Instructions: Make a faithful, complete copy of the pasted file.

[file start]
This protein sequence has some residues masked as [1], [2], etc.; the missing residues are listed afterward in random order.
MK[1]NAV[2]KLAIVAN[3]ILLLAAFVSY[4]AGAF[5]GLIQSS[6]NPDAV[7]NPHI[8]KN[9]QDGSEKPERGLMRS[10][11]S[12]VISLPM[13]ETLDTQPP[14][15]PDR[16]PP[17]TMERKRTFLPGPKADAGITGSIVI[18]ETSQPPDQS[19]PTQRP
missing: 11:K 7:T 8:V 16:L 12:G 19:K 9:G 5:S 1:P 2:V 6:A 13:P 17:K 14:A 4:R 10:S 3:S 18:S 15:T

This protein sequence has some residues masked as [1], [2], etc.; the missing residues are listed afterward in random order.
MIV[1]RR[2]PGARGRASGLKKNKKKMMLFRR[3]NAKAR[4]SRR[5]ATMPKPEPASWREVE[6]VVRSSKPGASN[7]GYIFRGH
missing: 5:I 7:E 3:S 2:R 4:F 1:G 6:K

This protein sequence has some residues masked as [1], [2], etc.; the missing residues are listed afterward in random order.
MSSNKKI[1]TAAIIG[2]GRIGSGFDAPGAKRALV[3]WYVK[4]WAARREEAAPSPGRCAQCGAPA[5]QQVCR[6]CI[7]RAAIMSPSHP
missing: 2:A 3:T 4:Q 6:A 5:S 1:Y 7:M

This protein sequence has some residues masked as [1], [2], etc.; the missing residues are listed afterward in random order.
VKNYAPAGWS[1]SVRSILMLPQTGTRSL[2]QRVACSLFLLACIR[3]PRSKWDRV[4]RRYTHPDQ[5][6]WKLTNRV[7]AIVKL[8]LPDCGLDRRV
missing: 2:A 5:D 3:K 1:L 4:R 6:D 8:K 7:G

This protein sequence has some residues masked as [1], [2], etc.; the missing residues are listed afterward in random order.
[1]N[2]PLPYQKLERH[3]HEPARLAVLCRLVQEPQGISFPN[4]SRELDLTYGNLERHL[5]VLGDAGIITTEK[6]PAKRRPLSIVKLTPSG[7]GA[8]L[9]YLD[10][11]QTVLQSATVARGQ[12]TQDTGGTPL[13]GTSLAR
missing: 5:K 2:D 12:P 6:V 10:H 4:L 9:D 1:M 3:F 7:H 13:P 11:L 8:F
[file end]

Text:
This protein sequence has some residues masked as [1], [2], etc.; the missing residues are listed afterward in random order.
MK[1]NAV[2]KLAIVAN[3]ILLLAAFVSY[4]AGAF[5]GLIQSS[6]NPDAV[7]NPHI[8]KN[9]QDGSEKPERGLMRS[10][11]S[12]VISLPM[13]ETLDTQPP[14][15]PDR[16]PP[17]TMERKRTFLPGPKADAGITGSIVI[18]ETSQPPDQS[19]PTQRP
missing: 11:K 7:T 8:V 16:L 12:G 19:K 9:G 5:S 1:P 2:V 6:A 13:P 17:K 14:A 4:R 10:S 3:S 18:S 15:T

This protein sequence has some residues masked as [1], [2], etc.; the missing residues are listed afterward in random order.
MIV[1]RR[2]PGARGRASGLKKNKKKMMLFRR[3]NAKAR[4]SRR[5]ATMPKPEPASWREVE[6]VVRSSKPGASN[7]GYIFRGH
missing: 5:I 7:E 3:S 2:R 4:F 1:G 6:K

This protein sequence has some residues masked as [1], [2], etc.; the missing residues are listed afterward in random order.
MSSNKKI[1]TAAIIG[2]GRIGSGFDAPGAKRALV[3]WYVK[4]WAARREEAAPSPGRCAQCGAPA[5]QQVCR[6]CI[7]RAAIMSPSHP
missing: 2:A 3:T 4:Q 6:A 5:S 1:Y 7:M

This protein sequence has some residues masked as [1], [2], etc.; the missing residues are listed afterward in random order.
VKNYAPAGWS[1]SVRSILMLPQTGTRSL[2]QRVACSLFLLACIR[3]PRSKWDRV[4]RRYTHPDQ[5][6]WKLTNRV[7]AIVKL[8]LPDCGLDRRV
missing: 2:A 5:D 3:K 1:L 4:R 6:D 8:K 7:G

This protein sequence has some residues masked as [1], [2], etc.; the missing residues are listed afterward in random order.
[1]N[2]PLPYQKLERH[3]HEPARLAVLCRLVQEPQGISFPN[4]SRELDLTYGNLERHL[5]VLGDAGIITTEK[6]PAKRRPLSIVKLTPSG[7]GA[8]L[9]YLD[10][11]QTVLQSATVARGQ[12]TQDTGGTPL[13]GTSLAR
missing: 5:K 2:D 12:P 6:V 10:H 4:L 9:D 1:M 3:F 7:H 13:P 11:L 8:F